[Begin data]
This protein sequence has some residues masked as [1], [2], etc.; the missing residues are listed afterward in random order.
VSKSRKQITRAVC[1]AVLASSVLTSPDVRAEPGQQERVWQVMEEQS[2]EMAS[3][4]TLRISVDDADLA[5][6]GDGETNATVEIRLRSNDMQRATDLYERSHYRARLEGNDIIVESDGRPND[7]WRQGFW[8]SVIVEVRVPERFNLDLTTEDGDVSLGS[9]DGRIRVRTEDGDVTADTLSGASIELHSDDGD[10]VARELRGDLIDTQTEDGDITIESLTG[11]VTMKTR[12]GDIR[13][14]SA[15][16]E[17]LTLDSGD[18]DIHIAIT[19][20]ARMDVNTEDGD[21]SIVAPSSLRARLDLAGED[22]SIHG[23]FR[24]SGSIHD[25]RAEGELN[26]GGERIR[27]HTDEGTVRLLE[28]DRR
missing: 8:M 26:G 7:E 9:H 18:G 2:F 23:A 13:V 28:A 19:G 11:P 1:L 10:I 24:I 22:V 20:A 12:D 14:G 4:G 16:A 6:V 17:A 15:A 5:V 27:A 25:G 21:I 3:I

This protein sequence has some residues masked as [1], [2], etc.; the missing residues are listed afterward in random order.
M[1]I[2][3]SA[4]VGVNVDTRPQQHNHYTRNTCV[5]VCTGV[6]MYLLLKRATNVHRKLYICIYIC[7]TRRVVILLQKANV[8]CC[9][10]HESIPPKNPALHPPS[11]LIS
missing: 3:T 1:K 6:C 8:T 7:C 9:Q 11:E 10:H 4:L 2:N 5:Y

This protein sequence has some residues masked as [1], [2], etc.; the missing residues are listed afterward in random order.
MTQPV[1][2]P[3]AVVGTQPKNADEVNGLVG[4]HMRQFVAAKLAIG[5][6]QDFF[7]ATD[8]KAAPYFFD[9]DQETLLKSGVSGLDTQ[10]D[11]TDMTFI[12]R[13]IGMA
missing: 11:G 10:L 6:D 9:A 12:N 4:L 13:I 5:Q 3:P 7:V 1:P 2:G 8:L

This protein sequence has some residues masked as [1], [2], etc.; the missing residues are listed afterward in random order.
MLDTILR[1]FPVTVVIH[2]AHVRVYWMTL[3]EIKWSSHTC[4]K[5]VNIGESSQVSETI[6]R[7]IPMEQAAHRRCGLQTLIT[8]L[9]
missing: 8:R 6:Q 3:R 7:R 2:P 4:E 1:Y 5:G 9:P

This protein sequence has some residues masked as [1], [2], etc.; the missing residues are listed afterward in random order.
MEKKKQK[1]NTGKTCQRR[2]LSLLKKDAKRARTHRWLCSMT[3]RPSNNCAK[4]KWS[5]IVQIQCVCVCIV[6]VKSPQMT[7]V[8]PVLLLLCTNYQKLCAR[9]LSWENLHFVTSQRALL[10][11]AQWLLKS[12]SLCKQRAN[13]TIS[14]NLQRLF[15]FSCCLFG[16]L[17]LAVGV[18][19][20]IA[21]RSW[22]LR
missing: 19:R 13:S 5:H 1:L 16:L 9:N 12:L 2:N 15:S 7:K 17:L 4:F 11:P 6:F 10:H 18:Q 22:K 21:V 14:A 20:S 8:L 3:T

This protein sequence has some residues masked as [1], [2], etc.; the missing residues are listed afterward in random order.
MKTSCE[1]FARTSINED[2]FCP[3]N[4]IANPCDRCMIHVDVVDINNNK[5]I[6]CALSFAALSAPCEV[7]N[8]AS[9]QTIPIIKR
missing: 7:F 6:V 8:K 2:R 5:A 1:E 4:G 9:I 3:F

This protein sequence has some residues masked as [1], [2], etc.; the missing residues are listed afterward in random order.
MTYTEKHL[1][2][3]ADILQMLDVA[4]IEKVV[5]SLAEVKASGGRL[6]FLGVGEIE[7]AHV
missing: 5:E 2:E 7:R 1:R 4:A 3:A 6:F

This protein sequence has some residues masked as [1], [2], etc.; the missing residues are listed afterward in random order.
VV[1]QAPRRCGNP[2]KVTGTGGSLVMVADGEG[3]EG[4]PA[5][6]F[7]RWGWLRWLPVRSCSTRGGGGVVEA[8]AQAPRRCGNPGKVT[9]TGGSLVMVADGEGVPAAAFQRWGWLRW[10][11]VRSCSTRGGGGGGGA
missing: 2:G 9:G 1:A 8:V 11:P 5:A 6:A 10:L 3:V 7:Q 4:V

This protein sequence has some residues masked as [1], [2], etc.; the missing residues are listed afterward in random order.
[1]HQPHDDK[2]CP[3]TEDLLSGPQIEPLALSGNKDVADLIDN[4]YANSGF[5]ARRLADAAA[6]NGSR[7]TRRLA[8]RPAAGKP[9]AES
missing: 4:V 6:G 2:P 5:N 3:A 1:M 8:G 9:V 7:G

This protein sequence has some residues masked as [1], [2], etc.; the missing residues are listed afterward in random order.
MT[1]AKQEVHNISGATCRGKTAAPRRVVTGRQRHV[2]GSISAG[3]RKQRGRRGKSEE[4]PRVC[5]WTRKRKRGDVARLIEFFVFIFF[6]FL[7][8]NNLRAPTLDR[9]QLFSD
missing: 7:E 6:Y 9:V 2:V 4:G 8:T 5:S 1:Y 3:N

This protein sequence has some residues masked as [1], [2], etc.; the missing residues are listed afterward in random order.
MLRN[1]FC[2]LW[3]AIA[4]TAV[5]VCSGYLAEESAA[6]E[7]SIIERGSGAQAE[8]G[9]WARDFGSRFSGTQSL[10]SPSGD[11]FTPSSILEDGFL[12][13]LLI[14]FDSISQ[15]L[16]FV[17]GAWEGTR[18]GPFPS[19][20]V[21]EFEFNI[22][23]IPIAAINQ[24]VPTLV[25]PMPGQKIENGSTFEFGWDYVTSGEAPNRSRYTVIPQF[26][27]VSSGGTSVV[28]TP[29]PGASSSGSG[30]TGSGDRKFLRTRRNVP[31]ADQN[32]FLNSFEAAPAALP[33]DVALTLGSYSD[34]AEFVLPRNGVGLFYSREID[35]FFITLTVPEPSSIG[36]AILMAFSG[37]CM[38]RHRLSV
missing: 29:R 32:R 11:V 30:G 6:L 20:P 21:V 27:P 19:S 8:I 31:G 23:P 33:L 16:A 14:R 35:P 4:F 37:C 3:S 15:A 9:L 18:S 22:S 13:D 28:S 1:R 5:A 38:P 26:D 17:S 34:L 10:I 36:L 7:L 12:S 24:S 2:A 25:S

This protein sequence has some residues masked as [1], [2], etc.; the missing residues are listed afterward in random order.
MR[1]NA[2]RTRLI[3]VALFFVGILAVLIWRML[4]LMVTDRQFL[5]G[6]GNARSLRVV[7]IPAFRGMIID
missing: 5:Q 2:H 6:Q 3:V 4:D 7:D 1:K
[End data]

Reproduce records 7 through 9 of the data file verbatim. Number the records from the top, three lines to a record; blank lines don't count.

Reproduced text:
This protein sequence has some residues masked as [1], [2], etc.; the missing residues are listed afterward in random order.
MTYTEKHL[1][2][3]ADILQMLDVA[4]IEKVV[5]SLAEVKASGGRL[6]FLGVGEIE[7]AHV
missing: 5:E 2:E 7:R 1:R 4:A 3:A 6:F

This protein sequence has some residues masked as [1], [2], etc.; the missing residues are listed afterward in random order.
VV[1]QAPRRCGNP[2]KVTGTGGSLVMVADGEG[3]EG[4]PA[5][6]F[7]RWGWLRWLPVRSCSTRGGGGVVEA[8]AQAPRRCGNPGKVT[9]TGGSLVMVADGEGVPAAAFQRWGWLRW[10][11]VRSCSTRGGGGGGGA
missing: 2:G 9:G 1:A 8:V 11:P 5:A 6:A 10:L 3:V 7:Q 4:V

This protein sequence has some residues masked as [1], [2], etc.; the missing residues are listed afterward in random order.
[1]HQPHDDK[2]CP[3]TEDLLSGPQIEPLALSGNKDVADLIDN[4]YANSGF[5]ARRLADAAA[6]NGSR[7]TRRLA[8]RPAAGKP[9]AES
missing: 4:V 6:G 2:P 5:N 3:A 1:M 8:G 9:V 7:G